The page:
A courtroom sketch depicts Michael Flynn, standing center, flanked by his lawyers, listening to U.S. District Judge Emmet G. Sullivan on Tuesday. (Dana Verkouteren/AP).
Opinion writer

Michael Flynn learned that incorporating crackpot Trumpers' conspiracy theories in your legal brief can get you jailed. Flynn’s lawyer, by including in his sentencing brief the suggestion that President Trump’s former national security adviser had been entrapped or tricked into making false statements to the FBI, put his client at risk of serving real jail time. That’s the difference between spouting nonsense on state TV and doing so in the realm of the law: In the latter, facts and truth matter, and people are held accountable for what they do and say.

We should remember that Flynn was given no guarantee that he would avoid jail time. Former federal prosecutor Joyce White Vance tells me: “A plea agreement always explicitly states that the agreement is not binding on the judge. And although judges typically go along with the term’s of a plea agreement . . . it’s not impossible for a judge to disagree with the deal the parties have struck and try to insert his own judgment in its place.”

One way to incite a judge to disregard a plea is to convey the sense the defendant is pleading guilty, but isn’t really accepting his guilt. That’s what happened in court. Judge Emmet G. Sullivan, however, concluded that the crimes Flynn was prosecuted or, if not treason as he inquired, were of such seriousness that jail time might be appropriate.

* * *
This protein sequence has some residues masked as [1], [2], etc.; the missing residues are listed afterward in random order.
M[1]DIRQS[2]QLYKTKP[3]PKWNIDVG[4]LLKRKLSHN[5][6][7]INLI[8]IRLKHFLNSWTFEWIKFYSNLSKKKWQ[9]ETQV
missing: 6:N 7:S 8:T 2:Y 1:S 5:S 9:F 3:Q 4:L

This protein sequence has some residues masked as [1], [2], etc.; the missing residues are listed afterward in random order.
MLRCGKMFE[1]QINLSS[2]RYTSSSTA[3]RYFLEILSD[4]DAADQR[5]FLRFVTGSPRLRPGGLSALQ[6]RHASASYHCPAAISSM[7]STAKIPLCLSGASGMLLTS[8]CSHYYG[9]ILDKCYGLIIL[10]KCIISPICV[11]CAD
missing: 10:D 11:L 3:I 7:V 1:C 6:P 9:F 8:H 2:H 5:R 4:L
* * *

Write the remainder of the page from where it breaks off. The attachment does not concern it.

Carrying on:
As former White House ethics counsel Norman Eisen explains: “Judges are, of course, the ultimate guardians of our rule of law and Judge Sullivan demonstrated that.” Sullivan, Eisen contends, “implicitly but definitively rejected the efforts of some Trump supporters to minimize or even dismiss Flynn’s crimes.” That’s what a judge is there to do — to exercise his own judgment.

“Although it stirred up some controversy, he was right to ask the treason question, too,” Eisen asserts. “While as a technical matter one can debate whether Flynn’s conduct was treason because we are not at war with Russia, there can be little doubt that it was treasonous — that is, a profound betrayal of his country’s best interests, including while Flynn was sitting in the White House.” He concludes: “We should be shocked by all of this, and the judge recognized the seriousness of the situation. That starkly contrasts with the president’s attitude, wishing Flynn a sunny ‘good luck’ by tweet this morning as if he were going off to play softball.”

Trump disregards the judge’s actions at his own peril. “One striking point in the wake of the drama: the White House doubled down on the talking point that Flynn is not in such hot water,” observes former federal prosecutor Harry Litman. After Flynn was forced to eat his (and his lawyer’s) words, out trotted Sarah Sanders at the White House to claim that Flynn was “ambushed.” No one — the judge, the special counsel nor Flynn — now think that is the case. The utter disdain with which Sanders and her boss view both facts and the rule of law won’t serve them well in the long term. (As for Flynn, he might be asked about the White House’s statements when he returns for sentencing. That will be, well, awkward.)

Trump’s habit of refusing to accept blame, attacking law enforcement and spinning conspiracy theories may put him in serious trouble with prosecutors and judges going forward. Rationalizing felonies as insignificant or as paperwork violations won’t shield him from legal peril, but such conduct highlights Trump’s unfitness to lead.

The president heads the executive branch, so his (and his aides') efforts to minimize law-breaking demonstrates that the basic requirements of his job (to take “just care” that laws are "faithfully executed”) are beyond Trump’s abilities. He obviously misunderstands his role, which is to enforce laws. All of them.